After the last of the 43 Carp River kilns collapsed in a heavy wet spring snowstorm in 2016, the historical sandstone structure has been resurrected and was officially turned over to the city of Marquette Monday during a ceremony.

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New lawsuit targets Minnesota’s copper-nickel mining rules – by Jimmy Lovrien (Minnesota Public Radio News – June 25, 2020)

https://www.mprnews.org/

Duluth News Tribune – Opponents of copper-nickel mining are urging Minnesota regulators to change the state’s copper-nickel mining rules to ban that type of mining within the same watershed as the Boundary Waters Canoe Area Wilderness.

The Campaign to Save the Boundary Waters announced in a news release Wednesday it was filing a lawsuit under the Minnesota Environmental Rights Act asking a judge to order the Minnesota Department of Natural Resources “to initiate a public process to amend state non-ferrous mining rules that would fully protect the water and air quality, wilderness character and other irreplaceable natural resources of the Boundary Waters” and “to prohibit sulfide-ore copper mining and related surface disturbance in the Rainy River-Headwaters.”

If successful, the rule change would effectively kill Twin Metals’ proposed underground copper-nickel mine, processing plant and tailings storage facility along Birch Lake, which flows into the BWCAW via the Kawishiwi River.

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DNR deems Twin Metals’ plan for copper mine near Boundary Waters ‘incomplete’ – by Jennifer Bjorhus (Minneapolis Star Tribune – June 24, 2020)

https://www.startribune.com/

Minnesota environmental regulators have published nearly 800 comments on the Twin Metals plan to build a copper-nickel mine just outside the Boundary Waters Canoe Area Wilderness in northern Minnesota, deeming the company’s project proposal “incomplete.”

The state Department of Natural Resources (DNR) says it needs the clarifications and extra information before it can start the required environmental impact statement on the proposed mine, one of the most contentious mine projects in the state’s history.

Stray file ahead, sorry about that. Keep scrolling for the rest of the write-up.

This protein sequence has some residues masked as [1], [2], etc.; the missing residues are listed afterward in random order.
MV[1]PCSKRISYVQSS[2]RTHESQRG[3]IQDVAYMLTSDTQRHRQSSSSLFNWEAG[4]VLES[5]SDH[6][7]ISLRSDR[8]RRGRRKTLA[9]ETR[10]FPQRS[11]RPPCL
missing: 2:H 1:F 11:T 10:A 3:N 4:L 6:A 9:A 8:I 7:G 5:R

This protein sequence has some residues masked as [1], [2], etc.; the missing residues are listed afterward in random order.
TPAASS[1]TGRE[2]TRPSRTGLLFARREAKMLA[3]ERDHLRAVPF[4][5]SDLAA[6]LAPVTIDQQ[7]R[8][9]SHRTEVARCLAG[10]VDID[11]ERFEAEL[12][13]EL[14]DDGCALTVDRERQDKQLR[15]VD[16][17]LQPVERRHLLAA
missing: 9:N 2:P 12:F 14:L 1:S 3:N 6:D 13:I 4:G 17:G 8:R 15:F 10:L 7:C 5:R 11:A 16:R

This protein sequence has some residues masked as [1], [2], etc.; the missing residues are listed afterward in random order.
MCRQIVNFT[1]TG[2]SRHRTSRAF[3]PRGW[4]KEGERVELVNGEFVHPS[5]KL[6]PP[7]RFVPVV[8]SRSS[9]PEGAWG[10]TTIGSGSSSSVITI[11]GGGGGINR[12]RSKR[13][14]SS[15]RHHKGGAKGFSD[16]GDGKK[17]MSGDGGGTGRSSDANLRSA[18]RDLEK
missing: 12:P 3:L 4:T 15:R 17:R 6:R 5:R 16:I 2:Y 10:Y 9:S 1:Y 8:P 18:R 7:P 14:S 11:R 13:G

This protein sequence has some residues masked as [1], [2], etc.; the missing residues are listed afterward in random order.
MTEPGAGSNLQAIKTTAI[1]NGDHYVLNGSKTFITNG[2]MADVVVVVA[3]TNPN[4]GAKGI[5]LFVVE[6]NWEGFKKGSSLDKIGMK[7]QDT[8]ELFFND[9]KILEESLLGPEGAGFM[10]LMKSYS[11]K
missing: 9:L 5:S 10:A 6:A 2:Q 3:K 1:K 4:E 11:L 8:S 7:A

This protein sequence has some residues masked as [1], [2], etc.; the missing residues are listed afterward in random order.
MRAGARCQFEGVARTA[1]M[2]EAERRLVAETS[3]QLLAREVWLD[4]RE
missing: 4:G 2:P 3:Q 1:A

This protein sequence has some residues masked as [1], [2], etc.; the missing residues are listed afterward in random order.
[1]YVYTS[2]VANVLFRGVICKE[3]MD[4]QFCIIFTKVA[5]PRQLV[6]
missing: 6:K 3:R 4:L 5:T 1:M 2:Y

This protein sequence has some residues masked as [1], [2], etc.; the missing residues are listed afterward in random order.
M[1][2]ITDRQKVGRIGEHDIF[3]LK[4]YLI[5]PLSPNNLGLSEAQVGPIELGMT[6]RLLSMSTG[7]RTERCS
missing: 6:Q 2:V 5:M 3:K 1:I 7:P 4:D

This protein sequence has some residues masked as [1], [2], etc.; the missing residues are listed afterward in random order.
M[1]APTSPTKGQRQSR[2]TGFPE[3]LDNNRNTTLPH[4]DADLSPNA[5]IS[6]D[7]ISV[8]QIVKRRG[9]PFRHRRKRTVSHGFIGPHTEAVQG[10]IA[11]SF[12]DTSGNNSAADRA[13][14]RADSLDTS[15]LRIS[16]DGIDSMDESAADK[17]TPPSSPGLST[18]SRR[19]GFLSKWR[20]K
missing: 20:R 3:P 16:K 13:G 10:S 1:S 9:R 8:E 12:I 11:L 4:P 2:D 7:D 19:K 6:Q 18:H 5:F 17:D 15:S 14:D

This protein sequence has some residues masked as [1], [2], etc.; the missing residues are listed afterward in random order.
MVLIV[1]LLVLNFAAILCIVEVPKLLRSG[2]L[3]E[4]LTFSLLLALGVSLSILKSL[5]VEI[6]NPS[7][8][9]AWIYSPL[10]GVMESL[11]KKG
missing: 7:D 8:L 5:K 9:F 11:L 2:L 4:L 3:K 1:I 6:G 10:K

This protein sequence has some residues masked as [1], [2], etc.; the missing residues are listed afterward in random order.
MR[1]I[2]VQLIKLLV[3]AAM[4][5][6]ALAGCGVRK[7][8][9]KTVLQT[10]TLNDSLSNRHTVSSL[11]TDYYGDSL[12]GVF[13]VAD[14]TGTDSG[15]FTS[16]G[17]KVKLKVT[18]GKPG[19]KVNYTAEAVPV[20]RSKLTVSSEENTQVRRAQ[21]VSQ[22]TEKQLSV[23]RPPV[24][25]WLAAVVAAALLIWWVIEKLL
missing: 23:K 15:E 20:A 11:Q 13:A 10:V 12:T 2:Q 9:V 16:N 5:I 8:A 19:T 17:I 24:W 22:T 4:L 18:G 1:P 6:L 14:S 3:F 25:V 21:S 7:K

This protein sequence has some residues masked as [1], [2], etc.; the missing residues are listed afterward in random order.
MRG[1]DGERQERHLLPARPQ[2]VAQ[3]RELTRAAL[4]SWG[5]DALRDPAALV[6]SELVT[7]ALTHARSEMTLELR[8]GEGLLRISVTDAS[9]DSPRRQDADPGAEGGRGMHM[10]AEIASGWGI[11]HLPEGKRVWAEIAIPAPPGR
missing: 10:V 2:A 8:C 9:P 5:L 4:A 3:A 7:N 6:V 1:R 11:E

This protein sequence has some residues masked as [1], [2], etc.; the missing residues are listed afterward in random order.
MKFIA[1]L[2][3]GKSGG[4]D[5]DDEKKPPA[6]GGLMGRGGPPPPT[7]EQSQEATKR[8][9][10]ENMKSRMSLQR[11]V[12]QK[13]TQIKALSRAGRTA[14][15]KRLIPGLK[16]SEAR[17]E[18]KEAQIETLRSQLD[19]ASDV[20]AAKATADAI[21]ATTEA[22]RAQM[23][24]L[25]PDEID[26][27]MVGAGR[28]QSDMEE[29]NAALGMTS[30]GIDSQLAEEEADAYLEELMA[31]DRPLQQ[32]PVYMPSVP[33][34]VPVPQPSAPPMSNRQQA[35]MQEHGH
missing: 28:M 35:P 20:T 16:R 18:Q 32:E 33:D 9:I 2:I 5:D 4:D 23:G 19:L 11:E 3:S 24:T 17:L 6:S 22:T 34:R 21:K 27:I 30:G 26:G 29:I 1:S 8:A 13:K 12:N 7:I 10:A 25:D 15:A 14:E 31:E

The comments, dated June 15, are posted on the Twin Metals section of the DNR’s website. The agency has “determined the initial submittal to be incomplete,” it said.

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What are Joe Biden’s views on two of the most controversial environmental projects in Minnesota? – by Walker Orenstein and Gabe Schneider (MinnPost – May 11, 2020)

https://www.minnpost.com/

In late April, former Vice President Joe Biden’s campaign held a virtual event with Minnesota supporters to promote the Democrat’s plans to address climate change and a clean environment.

But while U.S. Sen. Tina Smith and other Biden surrogates talked about carbon-free energy, clean water, agriculture and electric cars, they did not touch on perhaps the two most controversial environmental issues in the state: copper-nickel mining in Northern Minnesota and the proposed Line 3 oil pipeline.

Many of the major Democratic candidates in the presidential race said they would oppose the Line 3 project, the proposed Twin Metals mine near Ely, or both if elected in the fall of 2020. Those stances heartened the environmentalist wing of the party and roiled trade unions and rural DFLers.